O.live (or A Song of Fear and Faith)

Urgency propelled each wing-stroke,

draining the little speck of white,

driving it out of sight,

in

and

out

of the thick, shifting fog.

The air was thick,

thick with the gargantuan amount of humidity.

It had rained for forty days and nights, after all.

The emboldened bird flew on, swimming in the humid atmosphere as much as it was flying: it heed not the countless floating corpses, the eerie quietness in the air, the death that had enveloped the entire world in a flash of fury. Wrath and judgment had no place in the simple cognition of such a gentle creature. If ignorance is bliss, the dove is pure joy.

Thoughts of rest and survival did not surface in its tiny brain until, well, until it became tired. The eventual exhaustion gave way, however, to sudden excitement when a shadow appeared in the distant expanse of gray. If the dove had eyebrows they would have been raised; if it had lips it would have sung. As things were, it flapped extra hard, at an inhuman speed (of course, it was not human by any standard), and before long the shadow had become a blob, and the blob soon revealed itself to be a tree.

A tree.

An olive tree.

A more blessed sight had never assailed the dove’s eyes, and at that moment in earth’s history, the world had never seen a happier little bird. The previous journey had not been wasted – there was hope! It quickly landed on the highest branch, reached for the nearest twig, and –

sssssssssssssssss!

The dove’s leg buckled under the intense pain, throwing it off the branch onto the ground. It immediately struggled to stand back up, for the water had not receded enough for it to breathe. Back arched, leg broken, wings flapping in a futile attempt to right itself, it had no idea what had happened. Then it saw the creature, and it learned the word Fear.

“Did the old man really say you must bring back a leaf or two?” The snake reared itself above the paralyzed bird, the rest of its 20 foot body submerged beneath the water, forming a tightening circle around its prey. Of course, it knew the stupid bird understood none of his speech…but it had been deprived of communication for far too long. The smell of fear, the sight of blood, it all brought back a carnal shiver of pleasure. “You know, you can always stay awhile. The world is nothing but water, humanity all but dead…what’s the rush?” Even as the last syllable left its lips, it rammed its head into the dove’s wings. The crack of splintering bone and a whimpered cry of pain was instantly swallowed by the empty world.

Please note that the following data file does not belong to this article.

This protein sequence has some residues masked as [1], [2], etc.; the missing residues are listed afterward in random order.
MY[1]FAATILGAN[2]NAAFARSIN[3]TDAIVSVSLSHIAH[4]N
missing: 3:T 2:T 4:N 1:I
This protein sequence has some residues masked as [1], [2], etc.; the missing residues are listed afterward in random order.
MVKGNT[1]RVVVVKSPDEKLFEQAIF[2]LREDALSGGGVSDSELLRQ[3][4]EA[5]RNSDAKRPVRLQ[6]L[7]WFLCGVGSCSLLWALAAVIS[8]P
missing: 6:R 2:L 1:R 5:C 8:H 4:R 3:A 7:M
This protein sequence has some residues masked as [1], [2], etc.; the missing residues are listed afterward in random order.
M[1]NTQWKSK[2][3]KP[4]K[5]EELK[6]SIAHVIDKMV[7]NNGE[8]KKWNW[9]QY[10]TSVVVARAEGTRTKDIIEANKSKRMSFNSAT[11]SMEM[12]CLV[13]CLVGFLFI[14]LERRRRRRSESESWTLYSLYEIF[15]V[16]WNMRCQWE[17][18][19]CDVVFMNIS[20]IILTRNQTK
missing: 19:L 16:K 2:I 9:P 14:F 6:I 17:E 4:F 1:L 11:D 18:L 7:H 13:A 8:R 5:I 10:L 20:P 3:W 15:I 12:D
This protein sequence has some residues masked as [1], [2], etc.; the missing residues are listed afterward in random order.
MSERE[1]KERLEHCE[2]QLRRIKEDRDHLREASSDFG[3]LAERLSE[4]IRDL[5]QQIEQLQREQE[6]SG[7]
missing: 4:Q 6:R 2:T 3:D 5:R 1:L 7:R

Then, a wave of heat washed over the dying dove and serpent, instantly evaporating the water around them. The snake’s eyes narrowed in pure hatred, “You again. Those humans, I may understand, but this insignificant, useless bird?!” Unwary of the impending danger, the dove turned its head as much as it could and saw…a burning olive tree. Flames were emanating from it, swirling in golden jets around every branch and twig, and yet it remained unharmed. Fire or no fire, snake or no snake, the dove’s little heart knew just one thing – it had to bring a twig back. And so it began to crawl, alternating between its beak and one unbroken wing and foot, exerting every last vestige of strength left in its body. The snake, incredulous at the sight before it, attempted to slither next to the bird; but the fire was hot, too hot to approach.

“Come back here you! Can’t you see the fire? Fire kills us! Come back and I’ll make sure you go home safe and sound!” All words that landed on deaf ears – the dove crawled on, oblivious to the scorching heat. Inch by agonizing inch, it reached the lowest twig. The moment it put the twig between its beak, something miraculous happened: strength, boundless vigor surged through its body. It flapped its wings and behold! it instantly soared up, up and away. Past the treetop, past the flames, past the clouds, and out of the disbelieving sight of the snake.

And as the old man drew the dove into his warm embrace, oblivious to its adventure, the bird learned yet another word – faith. Faith in itself, faith in humanity, and faith in the Fire that had saved its life.

 

© David Lui, 2017. Unauthorized use and/or duplication of this material without express and written permission from this site’s author and/or owner is strictly prohibited. Excerpts and links may be used, provided that full and clear credit is given to David Lui and Shore of Sanity with appropriate and specific direction to the original content.

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